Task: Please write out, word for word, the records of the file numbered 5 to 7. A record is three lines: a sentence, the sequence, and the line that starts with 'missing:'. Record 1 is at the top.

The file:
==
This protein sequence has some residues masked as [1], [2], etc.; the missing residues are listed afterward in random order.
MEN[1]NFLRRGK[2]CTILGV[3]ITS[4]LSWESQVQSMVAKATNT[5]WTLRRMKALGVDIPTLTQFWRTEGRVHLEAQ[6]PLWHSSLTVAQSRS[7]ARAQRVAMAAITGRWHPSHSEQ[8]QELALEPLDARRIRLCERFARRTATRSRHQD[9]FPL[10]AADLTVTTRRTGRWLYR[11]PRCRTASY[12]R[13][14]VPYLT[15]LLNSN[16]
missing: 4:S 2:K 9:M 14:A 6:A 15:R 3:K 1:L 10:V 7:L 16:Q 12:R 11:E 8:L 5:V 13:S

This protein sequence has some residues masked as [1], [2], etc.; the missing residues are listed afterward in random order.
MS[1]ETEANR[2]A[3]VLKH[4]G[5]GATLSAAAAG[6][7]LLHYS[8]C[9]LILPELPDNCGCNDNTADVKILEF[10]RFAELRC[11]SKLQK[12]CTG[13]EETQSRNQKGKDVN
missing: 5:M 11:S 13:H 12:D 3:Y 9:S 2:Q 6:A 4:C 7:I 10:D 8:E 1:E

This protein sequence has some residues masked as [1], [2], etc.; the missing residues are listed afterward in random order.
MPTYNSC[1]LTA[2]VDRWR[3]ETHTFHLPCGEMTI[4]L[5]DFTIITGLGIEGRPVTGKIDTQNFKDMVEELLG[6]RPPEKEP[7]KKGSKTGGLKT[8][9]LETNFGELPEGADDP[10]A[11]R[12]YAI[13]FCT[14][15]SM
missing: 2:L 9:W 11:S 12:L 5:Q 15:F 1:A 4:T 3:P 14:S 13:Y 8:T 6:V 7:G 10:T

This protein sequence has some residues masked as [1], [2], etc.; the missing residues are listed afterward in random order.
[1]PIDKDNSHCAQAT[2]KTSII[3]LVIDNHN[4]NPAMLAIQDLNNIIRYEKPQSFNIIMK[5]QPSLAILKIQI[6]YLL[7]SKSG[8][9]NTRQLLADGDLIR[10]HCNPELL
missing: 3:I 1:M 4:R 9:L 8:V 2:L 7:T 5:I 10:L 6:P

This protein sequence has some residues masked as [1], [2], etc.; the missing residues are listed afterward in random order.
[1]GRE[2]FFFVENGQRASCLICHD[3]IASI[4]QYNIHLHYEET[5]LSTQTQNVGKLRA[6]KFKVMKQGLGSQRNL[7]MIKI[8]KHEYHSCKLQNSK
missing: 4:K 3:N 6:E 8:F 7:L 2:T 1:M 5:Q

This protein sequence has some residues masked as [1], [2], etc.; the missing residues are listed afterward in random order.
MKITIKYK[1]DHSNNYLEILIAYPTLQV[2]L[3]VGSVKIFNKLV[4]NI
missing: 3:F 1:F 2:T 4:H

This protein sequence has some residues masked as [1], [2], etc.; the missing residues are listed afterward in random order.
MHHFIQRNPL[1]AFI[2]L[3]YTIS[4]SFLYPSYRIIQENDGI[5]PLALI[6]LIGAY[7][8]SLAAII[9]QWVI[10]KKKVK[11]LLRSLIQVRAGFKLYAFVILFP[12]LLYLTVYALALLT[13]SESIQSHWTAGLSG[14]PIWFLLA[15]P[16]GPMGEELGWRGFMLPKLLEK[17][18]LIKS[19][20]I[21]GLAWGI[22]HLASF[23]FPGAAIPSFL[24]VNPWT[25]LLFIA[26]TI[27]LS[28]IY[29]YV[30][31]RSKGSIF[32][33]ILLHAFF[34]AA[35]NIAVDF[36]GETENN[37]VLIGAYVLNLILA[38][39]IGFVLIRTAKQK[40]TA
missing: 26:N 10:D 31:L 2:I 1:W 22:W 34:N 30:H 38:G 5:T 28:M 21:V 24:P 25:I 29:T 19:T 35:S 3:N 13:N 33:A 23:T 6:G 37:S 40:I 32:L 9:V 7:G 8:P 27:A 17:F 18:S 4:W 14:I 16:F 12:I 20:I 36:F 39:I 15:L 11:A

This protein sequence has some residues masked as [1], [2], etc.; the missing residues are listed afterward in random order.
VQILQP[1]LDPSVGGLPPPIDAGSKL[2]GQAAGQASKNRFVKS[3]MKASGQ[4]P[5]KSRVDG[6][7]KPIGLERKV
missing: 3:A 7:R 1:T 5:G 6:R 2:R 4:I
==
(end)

This protein sequence has some residues masked as [1], [2], etc.; the missing residues are listed afterward in random order.
[1]GRE[2]FFFVENGQRASCLICHD[3]IASI[4]QYNIHLHYEET[5]LSTQTQNVGKLRA[6]KFKVMKQGLGSQRNL[7]MIKI[8]KHEYHSCKLQNSK
missing: 4:K 3:N 6:E 8:F 7:L 2:T 1:M 5:Q

This protein sequence has some residues masked as [1], [2], etc.; the missing residues are listed afterward in random order.
MKITIKYK[1]DHSNNYLEILIAYPTLQV[2]L[3]VGSVKIFNKLV[4]NI
missing: 3:F 1:F 2:T 4:H

This protein sequence has some residues masked as [1], [2], etc.; the missing residues are listed afterward in random order.
MHHFIQRNPL[1]AFI[2]L[3]YTIS[4]SFLYPSYRIIQENDGI[5]PLALI[6]LIGAY[7][8]SLAAII[9]QWVI[10]KKKVK[11]LLRSLIQVRAGFKLYAFVILFP[12]LLYLTVYALALLT[13]SESIQSHWTAGLSG[14]PIWFLLA[15]P[16]GPMGEELGWRGFMLPKLLEK[17][18]LIKS[19][20]I[21]GLAWGI[22]HLASF[23]FPGAAIPSFL[24]VNPWT[25]LLFIA[26]TI[27]LS[28]IY[29]YV[30][31]RSKGSIF[32][33]ILLHAFF[34]AA[35]NIAVDF[36]GETENN[37]VLIGAYVLNLILA[38][39]IGFVLIRTAKQK[40]TA
missing: 26:N 10:D 31:L 2:I 1:W 22:W 34:N 30:H 38:G 5:T 28:M 21:V 24:P 25:I 29:T 19:T 35:S 3:N 13:N 33:A 23:T 6:G 37:S 40:I 32:L 9:V 7:G 8:P 27:A 17:F 18:S 4:W 14:I 16:F 12:I 20:I 36:F 39:I 15:L 11:A